Maltstock 2013 Part 2 – Breakfast, Balvenie/Glenfiddich and a BBQ

Brekkie

After a few hours sleep, it was time to get up for breakfast, courtesy once again of the Highlander Inn in Craigellachie. You’ll have to believe me that below the cheese and cold meats in the photo above are eggs, sausages, bacon, black pudding, haggis, mushroom and tomato!

This year I decided to give the ‘detox walk’, once again hosted by Jan Iedema and Dennis Hendricks of The Glenrothes a miss, opting for a further snooze.

    The Whiskies

Now, obviously one of the main attractions of Maltstock is the whisky. As mentioned in part 1 of this write-up, everyone brings a bottle (or more if they wish) for the communal tables, and some of this are not whiskies either. As for me, it’s more about sitting, enjoying the whisky and discussing it with others, I decided not to write notes, but to simply photograph the interesting ones instead. So here goes:

Arkay - a Mexican non-alcoholic 'whisky flavoured' drink.  Unless, like me, you'll drink anything once, don't, please just don't!

Arkay – a Mexican non-alcoholic ‘whisky flavoured’ drink.
Unless, like me, you’ll drink anything once, don’t, please just don’t!

Left: Rutte's John White blend of Genever and Whisky.  Right: Zuidam's rye Genever

Left: Rutte’s John White blend of Genever and Whisky.
Right: Zuidam’s rye Genever

A delicious c.1970s bottling of Dewar's White Label for the German market - I love old bottles like this!

A delicious c.1970s bottling of Dewar’s White Label for the German market.
I love old bottles like this!

A German independent bottling.  From memory, Bowmore Lagavulin and 60% grain, all for just under €20 - bargain!

A German independent bottling. From memory, Bowmore, Lagavulin and 60% grain,
all for just under €20 – bargain!

    Masterclass – Balvenie or Glenfiddich?

My second (and final) masterclass of the weekend was to be a Balvenie tasting with Global Brand Ambassador Dr Sam Simmons. Sadly Sam was otherwise engaged, but thankfully Dutch Glenfiddich Ambassador, Tony van Rooijen stepped into the breach.

We entered the room to find just two glasses there and were told one was Balvenie (for which Sam had sent some goodies) and one was Glenfiddich (for which Tony would lead us through a tasting from this distillery) and we would decide which tasting we ended up with. I chose the dram on the left, a lighter coloured, but much more complex and interesting whisky, along with only around a third of room. It goes therefore without saying the majority went with the darker, but less complex whisky with a rather short finish. After watching a video (filmed entirely in Dutch but we got the gist), it turned out the lighter dram was a Balvenie and the darker was Glenfiddich 12 with some caramel (E150a) added to alter the colour.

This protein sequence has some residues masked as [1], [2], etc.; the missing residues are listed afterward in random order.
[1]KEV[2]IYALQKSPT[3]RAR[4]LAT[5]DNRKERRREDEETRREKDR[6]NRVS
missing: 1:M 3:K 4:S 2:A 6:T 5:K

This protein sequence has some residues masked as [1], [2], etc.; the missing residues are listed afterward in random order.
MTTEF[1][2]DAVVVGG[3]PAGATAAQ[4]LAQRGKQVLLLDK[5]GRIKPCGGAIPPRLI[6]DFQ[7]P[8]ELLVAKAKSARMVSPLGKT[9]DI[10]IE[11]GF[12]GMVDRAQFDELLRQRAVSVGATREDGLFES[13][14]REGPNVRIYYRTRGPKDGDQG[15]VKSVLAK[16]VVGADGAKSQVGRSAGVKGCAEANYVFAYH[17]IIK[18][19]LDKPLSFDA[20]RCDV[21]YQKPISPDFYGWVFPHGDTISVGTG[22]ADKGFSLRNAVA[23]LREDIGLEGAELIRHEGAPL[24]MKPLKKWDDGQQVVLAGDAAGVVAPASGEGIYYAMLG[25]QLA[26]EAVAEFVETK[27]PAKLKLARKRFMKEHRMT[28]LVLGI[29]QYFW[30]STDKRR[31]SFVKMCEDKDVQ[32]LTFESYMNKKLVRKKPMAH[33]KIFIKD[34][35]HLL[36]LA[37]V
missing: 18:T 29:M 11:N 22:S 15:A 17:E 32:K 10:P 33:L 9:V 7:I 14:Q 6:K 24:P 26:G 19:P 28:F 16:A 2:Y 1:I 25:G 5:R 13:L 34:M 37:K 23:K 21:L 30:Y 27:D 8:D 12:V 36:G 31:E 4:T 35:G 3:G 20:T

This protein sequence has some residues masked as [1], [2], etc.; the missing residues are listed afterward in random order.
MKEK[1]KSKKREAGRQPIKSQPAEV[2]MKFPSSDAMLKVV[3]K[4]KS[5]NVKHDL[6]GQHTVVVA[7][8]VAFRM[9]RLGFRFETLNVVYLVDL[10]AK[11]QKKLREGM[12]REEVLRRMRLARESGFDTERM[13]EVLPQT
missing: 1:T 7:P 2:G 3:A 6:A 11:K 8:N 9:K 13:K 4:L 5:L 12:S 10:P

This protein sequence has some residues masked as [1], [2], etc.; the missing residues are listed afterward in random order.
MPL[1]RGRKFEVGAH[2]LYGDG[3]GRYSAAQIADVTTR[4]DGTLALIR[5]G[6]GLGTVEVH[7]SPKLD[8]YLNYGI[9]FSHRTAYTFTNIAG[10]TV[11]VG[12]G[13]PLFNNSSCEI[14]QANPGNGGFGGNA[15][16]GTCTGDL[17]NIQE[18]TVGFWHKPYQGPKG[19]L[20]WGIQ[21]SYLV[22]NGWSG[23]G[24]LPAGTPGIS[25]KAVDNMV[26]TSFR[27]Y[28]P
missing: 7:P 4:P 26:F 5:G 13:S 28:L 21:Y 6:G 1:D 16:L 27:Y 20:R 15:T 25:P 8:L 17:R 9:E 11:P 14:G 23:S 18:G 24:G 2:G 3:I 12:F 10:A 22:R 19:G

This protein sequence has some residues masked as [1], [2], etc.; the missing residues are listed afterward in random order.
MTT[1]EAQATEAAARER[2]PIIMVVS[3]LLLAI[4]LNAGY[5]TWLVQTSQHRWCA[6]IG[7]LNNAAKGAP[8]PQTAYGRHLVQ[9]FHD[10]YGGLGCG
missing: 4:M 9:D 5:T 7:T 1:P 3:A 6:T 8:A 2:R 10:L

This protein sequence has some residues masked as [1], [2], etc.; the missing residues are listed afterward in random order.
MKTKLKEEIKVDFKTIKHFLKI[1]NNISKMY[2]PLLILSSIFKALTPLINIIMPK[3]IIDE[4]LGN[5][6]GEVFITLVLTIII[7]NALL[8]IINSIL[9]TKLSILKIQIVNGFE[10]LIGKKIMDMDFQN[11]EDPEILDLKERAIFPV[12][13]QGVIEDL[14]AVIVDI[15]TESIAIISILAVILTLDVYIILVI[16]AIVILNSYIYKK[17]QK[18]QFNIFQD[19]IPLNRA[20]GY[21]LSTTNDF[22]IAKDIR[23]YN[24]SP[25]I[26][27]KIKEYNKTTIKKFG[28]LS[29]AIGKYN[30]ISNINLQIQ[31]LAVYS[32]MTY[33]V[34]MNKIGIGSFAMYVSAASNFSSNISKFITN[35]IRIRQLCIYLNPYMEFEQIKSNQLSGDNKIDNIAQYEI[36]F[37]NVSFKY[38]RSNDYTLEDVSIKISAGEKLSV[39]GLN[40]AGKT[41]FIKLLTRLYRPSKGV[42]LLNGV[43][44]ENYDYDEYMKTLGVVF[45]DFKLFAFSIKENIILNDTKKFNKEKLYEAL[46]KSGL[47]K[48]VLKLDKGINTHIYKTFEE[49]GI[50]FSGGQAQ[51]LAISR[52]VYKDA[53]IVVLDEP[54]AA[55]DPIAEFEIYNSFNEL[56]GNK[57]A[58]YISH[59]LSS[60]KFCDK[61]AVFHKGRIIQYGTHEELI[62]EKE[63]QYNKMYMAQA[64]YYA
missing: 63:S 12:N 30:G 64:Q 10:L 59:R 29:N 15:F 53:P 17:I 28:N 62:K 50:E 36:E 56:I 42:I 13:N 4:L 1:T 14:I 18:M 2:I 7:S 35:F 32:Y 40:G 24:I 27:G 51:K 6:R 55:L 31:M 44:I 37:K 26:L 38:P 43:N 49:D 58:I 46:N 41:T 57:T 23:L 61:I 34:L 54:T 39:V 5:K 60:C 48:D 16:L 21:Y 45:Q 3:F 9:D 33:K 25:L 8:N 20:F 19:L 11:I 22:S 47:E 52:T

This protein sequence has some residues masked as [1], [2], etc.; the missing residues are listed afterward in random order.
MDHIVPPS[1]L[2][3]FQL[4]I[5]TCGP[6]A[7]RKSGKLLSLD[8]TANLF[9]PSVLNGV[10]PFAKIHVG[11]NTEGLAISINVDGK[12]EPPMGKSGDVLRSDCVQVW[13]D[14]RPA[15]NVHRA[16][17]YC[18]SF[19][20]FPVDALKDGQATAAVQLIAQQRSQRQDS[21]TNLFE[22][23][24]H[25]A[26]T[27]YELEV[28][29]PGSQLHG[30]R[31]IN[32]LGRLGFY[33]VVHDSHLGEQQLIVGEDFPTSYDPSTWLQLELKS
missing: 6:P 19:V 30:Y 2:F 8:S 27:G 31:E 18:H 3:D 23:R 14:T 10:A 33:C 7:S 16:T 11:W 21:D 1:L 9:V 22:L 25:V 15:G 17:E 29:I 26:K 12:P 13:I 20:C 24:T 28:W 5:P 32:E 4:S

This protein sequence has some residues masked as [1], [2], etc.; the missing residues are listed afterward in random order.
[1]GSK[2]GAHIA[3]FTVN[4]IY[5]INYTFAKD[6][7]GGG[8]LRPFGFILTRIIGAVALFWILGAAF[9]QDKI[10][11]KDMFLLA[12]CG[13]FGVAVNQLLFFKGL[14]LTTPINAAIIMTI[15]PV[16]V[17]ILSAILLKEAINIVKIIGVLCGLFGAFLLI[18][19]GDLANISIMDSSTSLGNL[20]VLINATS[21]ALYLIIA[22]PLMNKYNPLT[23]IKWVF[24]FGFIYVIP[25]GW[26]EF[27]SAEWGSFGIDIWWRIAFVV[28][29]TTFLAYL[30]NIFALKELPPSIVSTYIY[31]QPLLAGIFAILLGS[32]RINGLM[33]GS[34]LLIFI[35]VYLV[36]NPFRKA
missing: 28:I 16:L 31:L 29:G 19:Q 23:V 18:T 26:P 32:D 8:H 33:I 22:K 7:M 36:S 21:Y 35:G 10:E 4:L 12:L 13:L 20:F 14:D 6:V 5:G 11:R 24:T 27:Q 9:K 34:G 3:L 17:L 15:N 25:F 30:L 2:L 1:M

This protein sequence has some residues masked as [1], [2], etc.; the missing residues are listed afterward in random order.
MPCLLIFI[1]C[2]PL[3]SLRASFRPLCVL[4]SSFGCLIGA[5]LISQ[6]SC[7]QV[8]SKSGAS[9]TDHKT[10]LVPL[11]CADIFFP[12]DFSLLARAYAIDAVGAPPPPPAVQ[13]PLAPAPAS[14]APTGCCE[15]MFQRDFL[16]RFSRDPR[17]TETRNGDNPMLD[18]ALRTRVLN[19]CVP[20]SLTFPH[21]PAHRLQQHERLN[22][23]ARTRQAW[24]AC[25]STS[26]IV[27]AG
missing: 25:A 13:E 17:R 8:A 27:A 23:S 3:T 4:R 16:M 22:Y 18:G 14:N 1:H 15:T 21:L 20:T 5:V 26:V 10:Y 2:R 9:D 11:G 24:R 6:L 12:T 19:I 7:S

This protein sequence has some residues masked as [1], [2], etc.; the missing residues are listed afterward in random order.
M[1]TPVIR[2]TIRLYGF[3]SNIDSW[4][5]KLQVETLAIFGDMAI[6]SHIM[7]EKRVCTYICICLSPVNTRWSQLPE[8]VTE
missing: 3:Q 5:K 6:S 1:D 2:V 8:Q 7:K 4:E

We were therefore treated to a deconstruction of Glenfiddich 21 Year Old. I again failed to make notes but we were given four drams – one of the 21 year old itself, one whisky from an ex-bourbon cask, one from an ex-sherry cask and finally a rather green rum (as we couldn’t age our attempt for four months in a rum cask as the real thing is!) and were tasked with recreating the ’21’. I’d like to think I got fairly close, although Glenfiddich’s Master Distiller Brian Kinsman would no doubt disagree. The tasting then finished with a treat – a ‘recreated’ example of 8 year old Glenfiddich from the 1960s, something the distillery don’t sell and only show to selected lucky recipients – we felt honoured.

    Back to ‘The Kiln’

After the masterclass (and another kip), the evening loomed, which means only one thing on the Saturday of Maltstock – BBQ! Supplied again by the experts at BBQ Guru. Last year there was a full on hog roast, but this year they decided to make things a bit easier and the pig arrived already cut up. At around 7.30pm all was ready, as was the rain as the heavens decided to open at this exact moment and we formed a (semi) orderly queue, got our food and rushed inside.

The calm before the storm (quite literally!)

The calm before the storm (quite literally!)

The rather tasty BBQ.

The rather tasty BBQ.

Then it was time for the traditional campfire, of which more in part 3

Advertisements

Leave a Reply

Fill in your details below or click an icon to log in:

WordPress.com Logo

You are commenting using your WordPress.com account. Log Out / Change )

Twitter picture

You are commenting using your Twitter account. Log Out / Change )

Facebook photo

You are commenting using your Facebook account. Log Out / Change )

Google+ photo

You are commenting using your Google+ account. Log Out / Change )

Connecting to %s